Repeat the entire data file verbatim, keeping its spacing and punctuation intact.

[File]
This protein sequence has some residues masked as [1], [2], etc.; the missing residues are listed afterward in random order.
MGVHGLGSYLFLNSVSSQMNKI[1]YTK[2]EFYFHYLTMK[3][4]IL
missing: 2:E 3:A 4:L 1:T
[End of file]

This protein sequence has some residues masked as [1], [2], etc.; the missing residues are listed afterward in random order.
MGVHGLGSYLFLNSVSSQMNKI[1]YTK[2]EFYFHYLTMK[3][4]IL
missing: 2:E 3:A 4:L 1:T